The New York City Opera is doing so much right these days, it seems a pity that the nationwide telecast tonight of its new production of Bizet's ''Carmen'' will not be representative of that best.
But more of that later in this column. Right now I wish to focus on one of the most enjoyable evenings I have spent with the City Opera in many a season - the David Hockney-designed production of Stravinsky's ''The Rake's Progress,'' with an unusually strong cast.
As Stravinsky turned to William Hogarth for his inspiration, so too did Hockney, allowing for delectable stylization and sly tongue in cheek humor. At no time do the sets overpower the music. Indeed, the sets give the music a strong visual counterpart, and they also make it quite simple for a director to have a grand success. When the look of a production is so firmly established as this one is, it is a relatively easy thing for a stage director to make the performers fit in well.
On the basis of what is being seen in New York, John Cox's direction - first seen at the Glyndebourne Festival - was probably little more than elegant stage management, but it must have had its share of tart stylization originally. Unfortunately, Robin Thompson, credited with the re-creation here, seemed incapable of getting the entire cast to look all of a piece. Each principal seemed content to be doing his or her thing, while the chorus work was singularly sloppy all evening long. But at least, thanks to Hockney, the evening had a genuine texture, a flavor, and a consistency of viewpoint that the basic blocking never overshadowed.
The cast was particularly well chosen from the cream of the City Opera roster. Jerry Hadley's Tom Rakewell - around whom the opera unfolds - was ideal in presence and voice. He acts with disarming naturalness, sings with uncommon finesse, and declaims with startlingly clear diction, in a role that is not always written to allow for clear enunciation. Erie Mills made Anne Truelove a vital figure, and she used her small, silvery soprano to fine effect throughout the opera. Her final scene with Tom proved particularly touching. Frederick Burchinal was a very good Nick Shadow, and Harry Dworchak a forthright, sonorous father Truelove.
In the pit, Christopher Keene seemed content to beat time, to let things trip along at quite a clip, with very little plasticity of phrasing; the chorus had audible problems following him throughout the evening.
The ''Carmen,'' which is being telecast ''Live From Lincoln Center'' tonight on PBS (check local listings) suffers from a fatal concept flaw. Frank Corsaro has pushed the action ahead to the Spanish Civil War, circa 1936. Once he has established this gimmick, he does very little to really make it work. True, there is a lot of fighting. Don Jose is beaten up at least five times; guns get fired loudly throughout the evening, often for no particular reason except to startle; but the characters are not made to fit neatly into this concept. Here we have Carmen, a real revolutionary, a total anti-Fascist, falling for Escamillo, a toreador who is not only a cheap hood but is the darling of those hated Fascists. For some reason, it is imperative to the success of the revolutionaries that Carmen snag Don Jose, although we are never given a clue as to why. An offstage assassination ends the opera, but there is no hint as to who is being murdered. Music is cut which Mr. Corsaro could clearly not make fit into his ''concept,'' but no mention of this is made in the program.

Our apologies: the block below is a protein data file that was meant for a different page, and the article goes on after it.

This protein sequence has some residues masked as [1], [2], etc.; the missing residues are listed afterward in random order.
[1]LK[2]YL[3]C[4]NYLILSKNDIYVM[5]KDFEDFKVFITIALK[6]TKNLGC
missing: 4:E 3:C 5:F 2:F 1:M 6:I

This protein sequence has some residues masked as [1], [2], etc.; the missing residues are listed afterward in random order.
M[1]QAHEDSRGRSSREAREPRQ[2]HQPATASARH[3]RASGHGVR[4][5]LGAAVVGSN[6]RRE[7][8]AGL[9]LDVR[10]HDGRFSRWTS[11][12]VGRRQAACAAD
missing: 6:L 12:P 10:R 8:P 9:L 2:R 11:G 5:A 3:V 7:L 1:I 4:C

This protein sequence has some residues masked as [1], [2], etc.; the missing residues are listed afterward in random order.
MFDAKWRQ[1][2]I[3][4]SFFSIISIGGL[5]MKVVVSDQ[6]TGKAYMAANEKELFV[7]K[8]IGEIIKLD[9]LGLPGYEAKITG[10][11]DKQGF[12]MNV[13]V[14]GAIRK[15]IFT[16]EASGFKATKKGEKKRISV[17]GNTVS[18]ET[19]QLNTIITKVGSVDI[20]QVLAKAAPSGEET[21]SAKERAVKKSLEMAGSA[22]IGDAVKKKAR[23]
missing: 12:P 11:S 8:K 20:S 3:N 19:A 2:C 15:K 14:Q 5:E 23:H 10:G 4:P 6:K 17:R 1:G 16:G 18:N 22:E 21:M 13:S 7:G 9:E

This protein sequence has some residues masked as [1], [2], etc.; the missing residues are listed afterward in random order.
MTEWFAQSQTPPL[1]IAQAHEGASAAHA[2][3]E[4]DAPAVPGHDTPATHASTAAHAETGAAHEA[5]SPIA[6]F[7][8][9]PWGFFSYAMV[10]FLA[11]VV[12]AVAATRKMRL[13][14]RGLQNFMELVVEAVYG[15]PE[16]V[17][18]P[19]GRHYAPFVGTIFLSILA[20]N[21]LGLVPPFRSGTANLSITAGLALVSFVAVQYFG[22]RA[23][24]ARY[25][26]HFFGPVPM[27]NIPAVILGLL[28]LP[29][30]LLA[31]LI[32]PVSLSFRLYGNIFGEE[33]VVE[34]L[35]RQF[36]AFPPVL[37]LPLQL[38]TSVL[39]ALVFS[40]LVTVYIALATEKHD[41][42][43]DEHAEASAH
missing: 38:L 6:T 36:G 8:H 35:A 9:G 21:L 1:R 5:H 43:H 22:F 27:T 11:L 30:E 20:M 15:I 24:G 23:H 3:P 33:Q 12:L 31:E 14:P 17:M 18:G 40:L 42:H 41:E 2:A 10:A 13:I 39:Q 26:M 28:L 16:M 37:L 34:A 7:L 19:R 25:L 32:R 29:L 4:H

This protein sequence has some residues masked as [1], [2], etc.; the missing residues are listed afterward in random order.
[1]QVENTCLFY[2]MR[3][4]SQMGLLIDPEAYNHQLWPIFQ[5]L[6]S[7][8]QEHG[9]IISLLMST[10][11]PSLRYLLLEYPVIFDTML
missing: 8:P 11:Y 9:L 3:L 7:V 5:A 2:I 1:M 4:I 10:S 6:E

The number of times Corsaro's ideas conflict with the specific words or the mood of the music indicates that he has not done his homework well enough: At no point does all the anti-Fascist parading and terrorizing fit in any way with Bizet's score. When Escamillo and Carmen are wheeled in on a podium complete with radio microphones in the last act, we are no longer in Seville, but in Broadway's ''Evita,'' just before ''Don't Cry for Me, Argentina.'' Nor is there anything drab green-and-gray about Bizet's music, yet those are the colors Franco Colavecchia has chosen for his basic unit set of drops and hangings. (What a difference between Colavecchia and Hockney in terms of hearing a color in the music and reflecting it in the design.)
With the exception of Marianna Christos's sensitively, richly sung Micaela, there was not one good voice on the stage. At least Victoria Vergara can act. In fact, she is the best Carmen to grace the City Opera stage in a good long time. Her sultry, kittenish siren could be alarmingly seductive, but never trampish. Nevertheless, Miss Vergara is a Carmen constantly in search of pitch and of a well-supported, rounded vocal tone. Jacque Trussel's tenor has never sounded so precarious, nor has his acting been so staunchly one-dimensional. At least Robert Hale's Escamillo was honorable. Much of the French diction was shockingly poor.
Conductor Keene's metronomic gallop through the pages of Bizet's remarkable score never once gave a hint that this music is meant to be sung. And his arbitary inclusion of a scant few fragments of music from the Fritz Oeser edition of Bizet's score jarred at all times.
Granted, the ''Carmen'' production this Corsaro effort replaces was one of the low points of City Opera stagings. But Mr. Corsaro has not given us a rethinking that casts any new light on the action, but rather one that will look dated only a few seasons from now. On every count, this production is not one that will show off the City Opera to anything like its best advantage; several other operas - the above-cited ''Rake'' being the most noteworthy - would have done better for TV.